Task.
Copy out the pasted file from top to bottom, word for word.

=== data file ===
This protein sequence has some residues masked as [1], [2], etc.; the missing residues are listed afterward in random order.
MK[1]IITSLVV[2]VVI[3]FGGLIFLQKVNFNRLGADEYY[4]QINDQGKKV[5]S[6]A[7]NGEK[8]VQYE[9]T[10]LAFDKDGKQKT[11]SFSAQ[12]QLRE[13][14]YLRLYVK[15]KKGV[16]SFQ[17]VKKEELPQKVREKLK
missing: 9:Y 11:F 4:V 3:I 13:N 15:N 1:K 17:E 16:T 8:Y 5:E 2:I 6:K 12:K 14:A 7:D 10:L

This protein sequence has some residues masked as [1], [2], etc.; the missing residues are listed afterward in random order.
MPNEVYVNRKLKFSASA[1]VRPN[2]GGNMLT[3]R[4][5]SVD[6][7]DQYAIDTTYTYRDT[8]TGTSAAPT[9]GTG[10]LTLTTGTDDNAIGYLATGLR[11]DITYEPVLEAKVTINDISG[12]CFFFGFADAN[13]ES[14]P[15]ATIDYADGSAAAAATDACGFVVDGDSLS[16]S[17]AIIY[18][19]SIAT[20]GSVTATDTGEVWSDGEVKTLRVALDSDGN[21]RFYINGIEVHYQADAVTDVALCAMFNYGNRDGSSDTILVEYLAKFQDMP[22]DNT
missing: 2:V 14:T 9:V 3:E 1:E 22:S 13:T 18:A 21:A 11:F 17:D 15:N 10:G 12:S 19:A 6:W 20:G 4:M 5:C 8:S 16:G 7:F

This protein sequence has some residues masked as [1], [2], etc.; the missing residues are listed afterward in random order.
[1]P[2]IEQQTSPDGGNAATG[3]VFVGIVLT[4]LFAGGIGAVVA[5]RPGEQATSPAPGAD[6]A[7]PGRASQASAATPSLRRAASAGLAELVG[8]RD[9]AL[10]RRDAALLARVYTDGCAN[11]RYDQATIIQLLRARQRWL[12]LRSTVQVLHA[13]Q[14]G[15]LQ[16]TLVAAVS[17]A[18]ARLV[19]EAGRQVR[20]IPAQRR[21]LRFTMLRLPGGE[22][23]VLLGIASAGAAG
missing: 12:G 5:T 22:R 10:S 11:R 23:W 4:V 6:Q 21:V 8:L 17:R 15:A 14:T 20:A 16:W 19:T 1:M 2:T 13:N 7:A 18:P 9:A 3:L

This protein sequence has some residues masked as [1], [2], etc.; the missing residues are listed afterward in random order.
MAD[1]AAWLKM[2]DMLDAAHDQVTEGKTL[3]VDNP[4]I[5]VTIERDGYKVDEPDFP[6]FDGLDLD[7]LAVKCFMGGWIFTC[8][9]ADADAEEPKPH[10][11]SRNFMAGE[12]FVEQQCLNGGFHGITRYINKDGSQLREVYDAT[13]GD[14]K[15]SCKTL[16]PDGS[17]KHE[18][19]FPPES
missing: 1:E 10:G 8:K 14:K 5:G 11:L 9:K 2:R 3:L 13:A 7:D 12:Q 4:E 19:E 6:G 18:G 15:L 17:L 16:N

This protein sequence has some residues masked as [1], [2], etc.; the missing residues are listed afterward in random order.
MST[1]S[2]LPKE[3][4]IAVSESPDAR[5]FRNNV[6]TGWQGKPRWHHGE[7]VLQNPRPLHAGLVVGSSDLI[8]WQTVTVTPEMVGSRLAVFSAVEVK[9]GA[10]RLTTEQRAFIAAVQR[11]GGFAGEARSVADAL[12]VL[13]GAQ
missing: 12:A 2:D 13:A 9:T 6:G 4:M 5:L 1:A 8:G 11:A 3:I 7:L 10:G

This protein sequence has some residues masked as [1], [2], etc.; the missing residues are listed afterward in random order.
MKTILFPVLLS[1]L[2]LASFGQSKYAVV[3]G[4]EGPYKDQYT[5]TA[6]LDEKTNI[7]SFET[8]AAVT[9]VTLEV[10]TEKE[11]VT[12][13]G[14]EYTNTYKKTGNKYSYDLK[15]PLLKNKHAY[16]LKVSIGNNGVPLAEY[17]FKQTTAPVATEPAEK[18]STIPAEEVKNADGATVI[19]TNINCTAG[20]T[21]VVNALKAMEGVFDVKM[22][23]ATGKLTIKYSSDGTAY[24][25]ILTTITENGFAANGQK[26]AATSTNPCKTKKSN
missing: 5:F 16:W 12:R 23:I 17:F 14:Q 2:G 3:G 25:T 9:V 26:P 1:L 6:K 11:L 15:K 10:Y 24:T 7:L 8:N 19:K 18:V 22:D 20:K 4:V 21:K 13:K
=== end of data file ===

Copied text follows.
This protein sequence has some residues masked as [1], [2], etc.; the missing residues are listed afterward in random order.
MK[1]IITSLVV[2]VVI[3]FGGLIFLQKVNFNRLGADEYY[4]QINDQGKKV[5]S[6]A[7]NGEK[8]VQYE[9]T[10]LAFDKDGKQKT[11]SFSAQ[12]QLRE[13][14]YLRLYVK[15]KKGV[16]SFQ[17]VKKEELPQKVREKLK
missing: 9:Y 11:F 4:V 3:I 13:N 15:N 1:K 17:E 16:T 8:Y 5:E 2:I 6:K 12:K 14:A 7:D 10:L

This protein sequence has some residues masked as [1], [2], etc.; the missing residues are listed afterward in random order.
MPNEVYVNRKLKFSASA[1]VRPN[2]GGNMLT[3]R[4][5]SVD[6][7]DQYAIDTTYTYRDT[8]TGTSAAPT[9]GTG[10]LTLTTGTDDNAIGYLATGLR[11]DITYEPVLEAKVTINDISG[12]CFFFGFADAN[13]ES[14]P[15]ATIDYADGSAAAAATDACGFVVDGDSLS[16]S[17]AIIY[18][19]SIAT[20]GSVTATDTGEVWSDGEVKTLRVALDSDGN[21]RFYINGIEVHYQADAVTDVALCAMFNYGNRDGSSDTILVEYLAKFQDMP[22]DNT
missing: 2:V 14:T 9:V 3:E 1:E 22:S 13:T 18:A 21:A 11:F 17:D 15:N 10:G 12:S 19:A 6:W 20:G 4:M 5:C 8:S 16:G 7:F

This protein sequence has some residues masked as [1], [2], etc.; the missing residues are listed afterward in random order.
[1]P[2]IEQQTSPDGGNAATG[3]VFVGIVLT[4]LFAGGIGAVVA[5]RPGEQATSPAPGAD[6]A[7]PGRASQASAATPSLRRAASAGLAELVG[8]RD[9]AL[10]RRDAALLARVYTDGCAN[11]RYDQATIIQLLRARQRWL[12]LRSTVQVLHA[13]Q[14]G[15]LQ[16]TLVAAVS[17]A[18]ARLV[19]EAGRQVR[20]IPAQRR[21]LRFTMLRLPGGE[22][23]VLLGIASAGAAG
missing: 12:G 5:T 22:R 10:S 11:R 23:W 4:V 6:Q 21:V 8:L 17:R 15:A 14:T 20:A 16:W 19:T 1:M 2:T 13:N 7:A 18:P 9:A 3:L

This protein sequence has some residues masked as [1], [2], etc.; the missing residues are listed afterward in random order.
MAD[1]AAWLKM[2]DMLDAAHDQVTEGKTL[3]VDNP[4]I[5]VTIERDGYKVDEPDFP[6]FDGLDLD[7]LAVKCFMGGWIFTC[8][9]ADADAEEPKPH[10][11]SRNFMAGE[12]FVEQQCLNGGFHGITRYINKDGSQLREVYDAT[13]GD[14]K[15]SCKTL[16]PDGS[17]KHE[18][19]FPPES
missing: 1:E 10:G 8:K 14:K 5:G 11:L 9:K 2:R 3:L 13:A 7:D 12:Q 4:E 19:E 6:G 18:G 15:L 17:L 16:N

This protein sequence has some residues masked as [1], [2], etc.; the missing residues are listed afterward in random order.
MST[1]S[2]LPKE[3][4]IAVSESPDAR[5]FRNNV[6]TGWQGKPRWHHGE[7]VLQNPRPLHAGLVVGSSDLI[8]WQTVTVTPEMVGSRLAVFSAVEVK[9]GA[10]RLTTEQRAFIAAVQR[11]GGFAGEARSVADAL[12]VL[13]GAQ
missing: 12:A 2:D 13:A 9:T 6:G 4:M 5:L 1:A 8:G 11:A 3:I 7:L 10:G

This protein sequence has some residues masked as [1], [2], etc.; the missing residues are listed afterward in random order.
MKTILFPVLLS[1]L[2]LASFGQSKYAVV[3]G[4]EGPYKDQYT[5]TA[6]LDEKTNI[7]SFET[8]AAVT[9]VTLEV[10]TEKE[11]VT[12][13]G[14]EYTNTYKKTGNKYSYDLK[15]PLLKNKHAY[16]LKVSIGNNGVPLAEY[17]FKQTTAPVATEPAEK[18]STIPAEEVKNADGATVI[19]TNINCTAG[20]T[21]VVNALKAMEGVFDVKM[22][23]ATGKLTIKYSSDGTAY[24][25]ILTTITENGFAANGQK[26]AATSTNPCKTKKSN
missing: 5:F 16:W 12:R 23:I 17:F 14:Q 2:G 3:G 25:T 9:V 26:P 1:L 6:K 11:L 15:K 10:Y 24:T 7:L 8:N 19:K 18:V 22:D 20:K 4:V 21:K 13:K